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Re: Problems with tagging files
Re: Problems with tagging files
Sat, 24 Jul 2010 09:19:10 -0400
Thunderbird 18.104.22.168 (Macintosh/20100228)
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> To checkout the new release we just do this
> cvs checkout –r “LIVE-REL-2.5” moduleName
> There is a bit of a confusion as to whether this process actually
> We've suddenly had people complain that they cant check in any new
> files if
> they check out by tag. The error that is generated is shown below
> sticky tag `LIVE-REL-2.5' for file `DatabaseFacade.java' is not a
This exactly proves the other email I just sent - you must use branches
to do what you want. There's no way around it.
> I wish i can do this but i cant seem to be able to convince any of my
> that we should support branching. We dont support it because it
> makes things a lot more complicated than they need to be.
Any scheme you come up with to avoid using branches will be far more
complex, tedious and error-prone than creating and using branches
effectively. Branches are like making left turns while driving (or right
turns, if you normally drive on the left). The turns are more
complicated, but unless you want to be going around in circles your
whole life, you have to use them.
Branches exist to simplify software development. They are a basic, core
concept of any version management software.
CVS has been around for over 20 years, and RCS who knows how long before
that. If branches were the bane of developers' lives, then *nobody*
would use them, and support for branching would have been dropped long
ago. The fact that every major version management tool supports branches
(and some software, such as ClearCase, automatically creates branches)
is a pretty strong testimony to their effectiveness.
Find out what /specific/ objections your bosses have, and feel free to
post them here so we can provide you with effective counter-arguments to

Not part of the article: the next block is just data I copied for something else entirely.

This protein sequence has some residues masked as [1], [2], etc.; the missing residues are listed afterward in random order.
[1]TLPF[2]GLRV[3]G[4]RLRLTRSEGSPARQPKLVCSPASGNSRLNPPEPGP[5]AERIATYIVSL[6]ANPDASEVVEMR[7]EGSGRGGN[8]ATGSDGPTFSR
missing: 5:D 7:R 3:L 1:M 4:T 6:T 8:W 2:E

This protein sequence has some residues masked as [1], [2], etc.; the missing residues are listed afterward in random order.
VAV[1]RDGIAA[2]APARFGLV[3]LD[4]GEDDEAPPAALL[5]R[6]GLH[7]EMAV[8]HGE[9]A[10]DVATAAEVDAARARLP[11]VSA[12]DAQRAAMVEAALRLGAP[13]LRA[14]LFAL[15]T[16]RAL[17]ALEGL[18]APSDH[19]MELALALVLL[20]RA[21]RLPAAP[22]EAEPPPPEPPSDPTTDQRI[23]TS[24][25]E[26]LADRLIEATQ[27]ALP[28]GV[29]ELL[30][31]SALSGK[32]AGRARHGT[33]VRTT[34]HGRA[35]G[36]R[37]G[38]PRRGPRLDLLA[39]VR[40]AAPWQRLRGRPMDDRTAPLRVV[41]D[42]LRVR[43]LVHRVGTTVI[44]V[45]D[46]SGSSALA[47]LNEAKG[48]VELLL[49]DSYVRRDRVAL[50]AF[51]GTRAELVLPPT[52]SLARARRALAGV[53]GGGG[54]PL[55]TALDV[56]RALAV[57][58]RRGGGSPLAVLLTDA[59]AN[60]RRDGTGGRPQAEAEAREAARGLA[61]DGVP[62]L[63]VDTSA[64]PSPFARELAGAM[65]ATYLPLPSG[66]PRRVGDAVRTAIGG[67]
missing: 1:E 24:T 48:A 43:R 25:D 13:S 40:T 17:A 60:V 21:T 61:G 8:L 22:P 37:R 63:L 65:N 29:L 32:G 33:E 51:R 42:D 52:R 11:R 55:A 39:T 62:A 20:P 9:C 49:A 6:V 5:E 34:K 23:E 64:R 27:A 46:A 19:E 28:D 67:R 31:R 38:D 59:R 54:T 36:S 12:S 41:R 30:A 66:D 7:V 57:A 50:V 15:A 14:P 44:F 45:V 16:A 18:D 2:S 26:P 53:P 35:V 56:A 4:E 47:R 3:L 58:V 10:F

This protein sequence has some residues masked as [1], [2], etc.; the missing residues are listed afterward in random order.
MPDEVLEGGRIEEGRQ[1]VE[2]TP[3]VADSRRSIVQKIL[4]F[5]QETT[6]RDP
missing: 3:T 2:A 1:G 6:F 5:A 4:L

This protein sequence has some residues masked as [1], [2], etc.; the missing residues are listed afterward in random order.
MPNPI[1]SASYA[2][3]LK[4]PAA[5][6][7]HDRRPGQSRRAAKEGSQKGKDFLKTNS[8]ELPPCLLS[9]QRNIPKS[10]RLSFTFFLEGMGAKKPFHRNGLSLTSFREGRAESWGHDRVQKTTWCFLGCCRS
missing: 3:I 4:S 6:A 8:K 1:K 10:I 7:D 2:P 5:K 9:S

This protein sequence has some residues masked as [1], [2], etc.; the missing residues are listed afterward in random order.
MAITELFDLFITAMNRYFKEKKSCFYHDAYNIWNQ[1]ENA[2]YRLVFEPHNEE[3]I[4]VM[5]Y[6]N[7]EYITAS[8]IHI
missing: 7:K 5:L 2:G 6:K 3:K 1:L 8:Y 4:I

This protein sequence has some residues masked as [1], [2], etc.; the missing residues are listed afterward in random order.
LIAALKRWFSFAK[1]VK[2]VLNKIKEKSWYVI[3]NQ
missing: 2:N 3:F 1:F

> - Prevent people from checking in files that are not ready to be
> in the next release.
> This might work as i would then be able to just checkout from 'HEAD'
> everytime there is a new release.
That is a bad idea. That means developers can go weeks (or even months)
before checking work into the repository. The longer developers wait to
check in, the harder it becomes to merge changes between different
developers. Not to mention the risk of losing data in the event of a
hard drive failure.
It also does not address the issue of a critical bug that gets
discovered after you have created the release. Even with the most
diligent testing, sooner or later you *will* encounter a bug that slips
through, and absolutely has to be fixed NOW, even though developers have
checked in their work for the next release.
> Now my questions are as follows,
> - Is there some way i can checkout using the above procedure without
> across the "sticky tag is not a branch" error?
> - Is there a better way i can achieve the same steps above without
> having to
> use branching?
> - This sounds to like its one of the most common situations in a
> environment. How do other people do it without using branching?
They don't. They use branches.
> - And finally if you have any knowledge of subversion, do you know if
> works the same way and i will have the same problems if i change to
I haven't used subversion, but I strongly suspect it will have the same
issues. Branches are a core concept of any version management system.
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